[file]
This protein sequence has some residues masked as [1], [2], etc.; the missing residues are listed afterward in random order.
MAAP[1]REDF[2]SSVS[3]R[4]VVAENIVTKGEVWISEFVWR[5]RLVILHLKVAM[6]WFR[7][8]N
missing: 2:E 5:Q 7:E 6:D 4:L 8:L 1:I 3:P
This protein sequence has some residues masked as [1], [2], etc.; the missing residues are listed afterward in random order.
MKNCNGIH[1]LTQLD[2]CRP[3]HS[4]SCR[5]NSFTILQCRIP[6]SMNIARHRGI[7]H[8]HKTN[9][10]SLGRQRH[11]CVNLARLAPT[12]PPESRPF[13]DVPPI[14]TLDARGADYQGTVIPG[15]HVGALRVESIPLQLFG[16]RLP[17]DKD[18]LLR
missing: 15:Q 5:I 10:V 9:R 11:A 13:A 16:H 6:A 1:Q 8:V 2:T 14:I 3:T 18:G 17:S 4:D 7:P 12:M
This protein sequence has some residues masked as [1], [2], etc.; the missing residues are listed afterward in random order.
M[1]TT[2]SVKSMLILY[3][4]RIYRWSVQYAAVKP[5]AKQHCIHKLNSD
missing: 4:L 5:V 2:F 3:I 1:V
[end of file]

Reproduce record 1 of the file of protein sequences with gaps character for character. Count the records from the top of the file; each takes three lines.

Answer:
This protein sequence has some residues masked as [1], [2], etc.; the missing residues are listed afterward in random order.
MAAP[1]REDF[2]SSVS[3]R[4]VVAENIVTKGEVWISEFVWR[5]RLVILHLKVAM[6]WFR[7][8]N
missing: 2:E 5:Q 7:E 6:D 4:L 8:L 1:I 3:P